Women love beautiful solid nails. Like a piece of jewelery, some put their fingertips in the limelight: They paint their nails in color, decorate them with glittering stones or small rings. This creativity and passion was already shared by wealthy women in antiquity, who decorated their long nails with gold and jewels to express their social rank. The length of the nails was a status symbol at that time, with the woman showed that she had to do no heavy manual labor.
Today it is less the length than the neat appearance of the hands and nails in the foreground. The nature of our nails reveals a lot about our personality, whether we work in the office or crafts, whether we are nervous and chewing nails, and how exactly we take care of it. But beware of all too fast inferences: Torn and brittle nails - a flaw that is estimated to affect every second woman - are not necessarily signs of a lack of hygiene.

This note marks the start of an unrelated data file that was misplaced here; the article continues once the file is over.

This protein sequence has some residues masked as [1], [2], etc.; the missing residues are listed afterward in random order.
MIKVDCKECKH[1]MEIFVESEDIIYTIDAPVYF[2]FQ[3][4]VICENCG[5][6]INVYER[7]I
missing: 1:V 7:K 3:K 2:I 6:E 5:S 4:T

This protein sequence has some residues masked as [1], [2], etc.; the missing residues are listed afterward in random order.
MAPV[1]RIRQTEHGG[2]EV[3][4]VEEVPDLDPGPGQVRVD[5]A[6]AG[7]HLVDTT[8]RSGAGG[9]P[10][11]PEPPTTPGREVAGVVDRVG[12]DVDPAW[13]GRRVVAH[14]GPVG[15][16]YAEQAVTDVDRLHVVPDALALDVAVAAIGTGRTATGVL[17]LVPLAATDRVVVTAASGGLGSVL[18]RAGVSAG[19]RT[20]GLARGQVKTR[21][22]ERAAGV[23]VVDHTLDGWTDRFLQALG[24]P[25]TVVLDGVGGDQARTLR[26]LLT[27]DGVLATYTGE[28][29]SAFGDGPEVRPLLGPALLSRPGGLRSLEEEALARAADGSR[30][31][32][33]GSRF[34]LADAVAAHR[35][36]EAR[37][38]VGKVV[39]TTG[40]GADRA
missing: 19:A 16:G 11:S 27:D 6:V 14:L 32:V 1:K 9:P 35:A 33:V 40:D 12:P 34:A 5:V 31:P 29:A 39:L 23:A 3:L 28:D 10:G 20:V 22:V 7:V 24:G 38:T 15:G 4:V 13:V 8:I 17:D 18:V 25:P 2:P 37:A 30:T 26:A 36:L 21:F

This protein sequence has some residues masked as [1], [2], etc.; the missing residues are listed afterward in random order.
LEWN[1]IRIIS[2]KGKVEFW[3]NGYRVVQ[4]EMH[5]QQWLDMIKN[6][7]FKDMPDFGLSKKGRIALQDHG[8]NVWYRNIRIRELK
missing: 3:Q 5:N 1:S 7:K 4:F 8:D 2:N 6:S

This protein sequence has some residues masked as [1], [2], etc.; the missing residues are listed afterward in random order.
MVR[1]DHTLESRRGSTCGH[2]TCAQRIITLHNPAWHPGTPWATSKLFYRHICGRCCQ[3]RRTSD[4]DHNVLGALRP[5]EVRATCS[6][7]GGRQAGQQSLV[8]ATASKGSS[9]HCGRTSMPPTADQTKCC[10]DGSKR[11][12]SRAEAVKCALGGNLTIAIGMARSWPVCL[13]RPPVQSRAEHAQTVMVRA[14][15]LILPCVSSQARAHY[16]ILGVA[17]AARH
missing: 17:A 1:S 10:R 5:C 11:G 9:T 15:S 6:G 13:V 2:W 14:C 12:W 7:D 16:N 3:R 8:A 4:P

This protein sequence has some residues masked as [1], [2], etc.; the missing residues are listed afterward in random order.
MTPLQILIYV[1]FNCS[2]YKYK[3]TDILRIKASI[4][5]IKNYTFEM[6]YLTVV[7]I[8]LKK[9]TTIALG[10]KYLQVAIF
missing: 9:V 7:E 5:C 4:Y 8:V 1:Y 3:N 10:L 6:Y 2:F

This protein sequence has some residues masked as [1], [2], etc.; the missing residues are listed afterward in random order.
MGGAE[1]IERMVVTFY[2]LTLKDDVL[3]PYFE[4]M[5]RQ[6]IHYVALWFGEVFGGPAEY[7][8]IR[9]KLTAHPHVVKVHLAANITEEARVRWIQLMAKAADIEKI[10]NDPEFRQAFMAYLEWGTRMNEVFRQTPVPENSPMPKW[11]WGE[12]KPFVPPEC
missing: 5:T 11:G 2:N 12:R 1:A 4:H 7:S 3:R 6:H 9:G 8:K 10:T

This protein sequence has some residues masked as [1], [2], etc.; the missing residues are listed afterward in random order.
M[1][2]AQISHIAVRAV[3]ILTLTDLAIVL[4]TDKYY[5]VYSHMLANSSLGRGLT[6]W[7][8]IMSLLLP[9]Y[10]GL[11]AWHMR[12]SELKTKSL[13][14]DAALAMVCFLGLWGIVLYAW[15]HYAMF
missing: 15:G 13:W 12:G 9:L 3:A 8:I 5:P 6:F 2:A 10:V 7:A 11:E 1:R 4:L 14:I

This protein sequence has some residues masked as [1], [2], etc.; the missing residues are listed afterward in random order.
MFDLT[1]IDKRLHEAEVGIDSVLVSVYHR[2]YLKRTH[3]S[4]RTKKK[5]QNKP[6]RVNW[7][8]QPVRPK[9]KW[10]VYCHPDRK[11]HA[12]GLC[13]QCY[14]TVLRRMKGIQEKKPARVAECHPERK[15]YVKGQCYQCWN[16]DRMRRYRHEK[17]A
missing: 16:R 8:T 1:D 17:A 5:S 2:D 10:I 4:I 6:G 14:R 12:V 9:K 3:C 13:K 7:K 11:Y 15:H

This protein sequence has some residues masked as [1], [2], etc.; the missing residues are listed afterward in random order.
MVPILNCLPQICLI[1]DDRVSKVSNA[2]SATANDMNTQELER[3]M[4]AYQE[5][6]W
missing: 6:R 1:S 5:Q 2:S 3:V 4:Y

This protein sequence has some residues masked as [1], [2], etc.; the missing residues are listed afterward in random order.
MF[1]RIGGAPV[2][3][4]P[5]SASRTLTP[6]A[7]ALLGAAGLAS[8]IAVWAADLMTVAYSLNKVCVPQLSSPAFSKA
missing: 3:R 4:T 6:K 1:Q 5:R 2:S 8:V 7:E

Nail changes can also be due to illness or simply be caused by improper care. "Nail varnish, paint remover and exaggerated In-Form-Bring permanently attack the nail surface, which not only looks unsightly, but can also lead to inflammation, " explains Maria Schwormstedt, a doctor at Techniker Krankenkasse (TK). For example, the commonly practiced pruning of the cuticle is poison for the fingertips, because the tiny injuries can cause bacteria to invade and cause infections.
People with diabetes in particular should be careful, as they are more prone to inflammation. Even those who work in the garden frequently and deal with water or detergents, bacteria have easy game. Because the constant contact with water causes the tissue of the nails to swell, causing them to lose their resistance and become brittle.